Lectures are the most common way of teaching at CBS, and yet a very challenging one. The lecture as a teaching method is basically characterized by one-way communication, from lecturer to students. This is also why it is very challenging since studies have shown that student concentration during lectures drops dramatically after about 20 minutes.
Lecturing is especially fitted for arousing student curiosity and motivation to learn, to give an overview of a subject, or to give an assembled background knowledge summary that is not otherwise available. Although this teaching method is very common, it is under pressure for many reasons. First of all, this method often leaves students as passive spectators. However, it does not necessarily have to be so.
Presentations will always be a part of teaching at universities. Moreover, no matter how many students you have in your classroom, presentations can be broken up by short student activities which can improve the outcome. Lecturers are expected to be more dynamic, to encourage active learning, and to engage students rather than deliver a monologue prompted by notes or PowerPoint.
You can read our document ’10 tips for lecturers’ here.
Talk to individuals
You don’t speak to the floor and you don’t speak to the birds outside the window. You speak to your students, so look at them while you are talking. But don’t look in the eyes of the same student for several minutes, it is too intimate. Look shortly at students sitting in different places in the room. When you address a specific student, use the student’s name if possible (you might have nameplates).
Grab students’ attention
The opening is the most important part, if you lose your students in the first five minutes it will be difficult to bring them on track. Therefore, you have to have to connect with your students they should know and feel that you all have something in common. Although it is nice for the audience to be presented for the program rather quickly after the start, it might not be the best way to catch attention. To grab this you might start with an example, an anecdote, a quiz, or a question. Get an agreement to engage the students from the start and encourage them to ask questions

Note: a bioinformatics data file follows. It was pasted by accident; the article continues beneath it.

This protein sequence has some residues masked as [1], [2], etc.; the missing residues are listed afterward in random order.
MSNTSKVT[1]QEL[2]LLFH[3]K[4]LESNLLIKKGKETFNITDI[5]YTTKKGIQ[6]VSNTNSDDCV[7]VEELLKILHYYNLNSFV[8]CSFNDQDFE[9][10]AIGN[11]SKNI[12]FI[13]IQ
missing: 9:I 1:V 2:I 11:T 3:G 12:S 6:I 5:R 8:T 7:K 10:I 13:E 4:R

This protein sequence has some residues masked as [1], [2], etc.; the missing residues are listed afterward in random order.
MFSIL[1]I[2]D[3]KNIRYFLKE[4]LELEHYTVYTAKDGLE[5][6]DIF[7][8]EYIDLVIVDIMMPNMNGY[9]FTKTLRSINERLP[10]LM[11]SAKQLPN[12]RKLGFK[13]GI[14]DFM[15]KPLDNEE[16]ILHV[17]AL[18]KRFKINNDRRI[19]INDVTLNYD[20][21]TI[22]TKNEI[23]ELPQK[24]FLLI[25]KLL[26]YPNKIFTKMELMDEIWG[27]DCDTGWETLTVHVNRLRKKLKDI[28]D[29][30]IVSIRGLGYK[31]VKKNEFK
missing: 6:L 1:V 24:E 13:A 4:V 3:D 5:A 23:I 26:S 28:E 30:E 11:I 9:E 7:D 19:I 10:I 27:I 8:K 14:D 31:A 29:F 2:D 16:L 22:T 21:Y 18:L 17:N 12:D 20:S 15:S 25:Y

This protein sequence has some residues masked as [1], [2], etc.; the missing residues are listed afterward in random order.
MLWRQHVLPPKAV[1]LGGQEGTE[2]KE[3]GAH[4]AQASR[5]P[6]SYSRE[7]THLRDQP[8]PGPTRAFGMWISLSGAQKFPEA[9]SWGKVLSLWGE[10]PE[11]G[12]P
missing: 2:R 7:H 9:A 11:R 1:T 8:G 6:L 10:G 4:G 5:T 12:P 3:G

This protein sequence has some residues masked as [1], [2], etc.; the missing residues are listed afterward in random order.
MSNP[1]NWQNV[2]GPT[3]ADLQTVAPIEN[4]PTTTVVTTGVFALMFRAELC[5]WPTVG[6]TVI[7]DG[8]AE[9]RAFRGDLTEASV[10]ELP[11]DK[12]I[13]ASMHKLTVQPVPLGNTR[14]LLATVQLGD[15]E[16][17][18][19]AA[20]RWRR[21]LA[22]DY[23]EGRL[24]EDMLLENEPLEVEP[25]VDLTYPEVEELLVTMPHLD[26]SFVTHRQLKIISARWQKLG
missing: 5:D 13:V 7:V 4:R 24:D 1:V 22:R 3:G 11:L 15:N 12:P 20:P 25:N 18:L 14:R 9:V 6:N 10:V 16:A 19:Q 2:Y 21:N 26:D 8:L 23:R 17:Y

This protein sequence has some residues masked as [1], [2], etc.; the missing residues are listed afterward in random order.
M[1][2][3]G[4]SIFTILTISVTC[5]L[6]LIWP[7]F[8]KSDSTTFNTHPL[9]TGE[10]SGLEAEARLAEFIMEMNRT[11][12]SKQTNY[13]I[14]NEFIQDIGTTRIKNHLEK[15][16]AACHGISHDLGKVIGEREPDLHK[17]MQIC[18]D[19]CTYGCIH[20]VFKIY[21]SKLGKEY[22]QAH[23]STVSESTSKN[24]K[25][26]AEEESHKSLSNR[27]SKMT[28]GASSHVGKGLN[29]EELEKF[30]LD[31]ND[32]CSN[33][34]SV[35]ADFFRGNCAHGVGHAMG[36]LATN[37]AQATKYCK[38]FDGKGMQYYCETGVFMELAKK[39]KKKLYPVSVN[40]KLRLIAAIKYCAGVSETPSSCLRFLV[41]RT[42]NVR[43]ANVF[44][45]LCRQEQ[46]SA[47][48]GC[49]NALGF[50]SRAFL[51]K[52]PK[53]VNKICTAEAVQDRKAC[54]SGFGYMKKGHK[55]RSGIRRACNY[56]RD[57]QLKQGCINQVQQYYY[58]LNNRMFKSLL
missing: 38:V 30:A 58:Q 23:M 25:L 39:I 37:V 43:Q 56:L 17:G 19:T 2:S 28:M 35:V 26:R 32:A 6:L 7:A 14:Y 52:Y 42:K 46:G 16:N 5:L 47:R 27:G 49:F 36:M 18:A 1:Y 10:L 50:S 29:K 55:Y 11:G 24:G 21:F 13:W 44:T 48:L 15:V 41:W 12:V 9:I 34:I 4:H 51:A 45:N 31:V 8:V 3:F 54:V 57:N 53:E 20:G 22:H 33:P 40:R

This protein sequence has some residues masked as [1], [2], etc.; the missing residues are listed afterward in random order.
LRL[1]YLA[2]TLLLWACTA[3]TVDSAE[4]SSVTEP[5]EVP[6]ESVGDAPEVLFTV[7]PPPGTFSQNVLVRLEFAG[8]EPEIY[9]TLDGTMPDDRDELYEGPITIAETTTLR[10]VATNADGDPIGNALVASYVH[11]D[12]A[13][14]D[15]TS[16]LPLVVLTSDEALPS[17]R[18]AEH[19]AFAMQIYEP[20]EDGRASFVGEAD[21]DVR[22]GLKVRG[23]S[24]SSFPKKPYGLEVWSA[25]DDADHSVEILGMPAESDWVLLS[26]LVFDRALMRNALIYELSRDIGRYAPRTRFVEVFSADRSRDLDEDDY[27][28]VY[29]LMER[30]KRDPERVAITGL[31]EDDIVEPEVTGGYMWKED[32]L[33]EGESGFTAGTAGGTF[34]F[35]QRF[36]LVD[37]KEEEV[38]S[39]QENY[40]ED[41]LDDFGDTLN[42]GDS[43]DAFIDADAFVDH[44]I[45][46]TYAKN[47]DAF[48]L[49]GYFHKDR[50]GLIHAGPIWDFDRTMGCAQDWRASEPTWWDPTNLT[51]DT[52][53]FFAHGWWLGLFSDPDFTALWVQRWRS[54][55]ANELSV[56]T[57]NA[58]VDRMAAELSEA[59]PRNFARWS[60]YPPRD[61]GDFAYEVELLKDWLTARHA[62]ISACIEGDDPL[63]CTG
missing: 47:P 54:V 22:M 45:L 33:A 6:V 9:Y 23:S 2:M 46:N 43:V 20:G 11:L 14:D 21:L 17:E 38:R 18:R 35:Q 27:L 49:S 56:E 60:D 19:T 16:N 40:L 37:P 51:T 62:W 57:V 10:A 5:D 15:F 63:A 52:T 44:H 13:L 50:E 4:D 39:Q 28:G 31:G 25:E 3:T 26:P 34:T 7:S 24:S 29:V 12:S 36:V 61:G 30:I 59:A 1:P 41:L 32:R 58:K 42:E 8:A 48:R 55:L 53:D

Your tempo, body, and voice
When you start teaching it will be impossible to manage all the following to perfection. You have to implement it by and by. It is important not to exaggerate these matters, – don’t speak artificially slow or shout to be sure you can be heard. If the back rows have difficulties hearing you, use a microphone if possible. Speak clearly, not too fast, not too slow. However, you probably have to speak slower than you do in a conversation.
Reactions from students
Keep an eye on your student’s reactions. Do they engage, do they listen to you, are they hiding behind the screens of their laptops, do they try to avoid falling asleep? You need to know. If you feel you lose them, ask them, ask what they think you can do better.
- Grab student’s attention in your opening
- Add questions for students to discuss and reflect on in pairs
- Be aware of your body. Use both hands and body to underline points. Move around in the room and try to show enthusiasm about the topic and especially underline how important the students learning is for you
- Talk to individual students
- Keep an eye on the student’s reactions
- Use digital media as video or audio clip to demonstrate examples
- No matter how many students you have in your classroom, presentations can be broken up by short student activities which can improve the outcome
- Be aware of your tempo and your voice – try to vary the intonation of your voice.
- Try to avoid filler words (such as “um”, “er”, or “you know)
- Do not stay in a position where you obscure the screen or the blackboard
- Try to avoid students’ open laptops, if they are not used. Notes can be taken in breaks, and they are most effective if they are written on paper
- Do not turn your back on the students and read from your PowerPoint. If one of your PowerPoints contains a lot of important text, the students can read it themselves.
- Do not speak for too long
- Over-rely on your PowerPoint.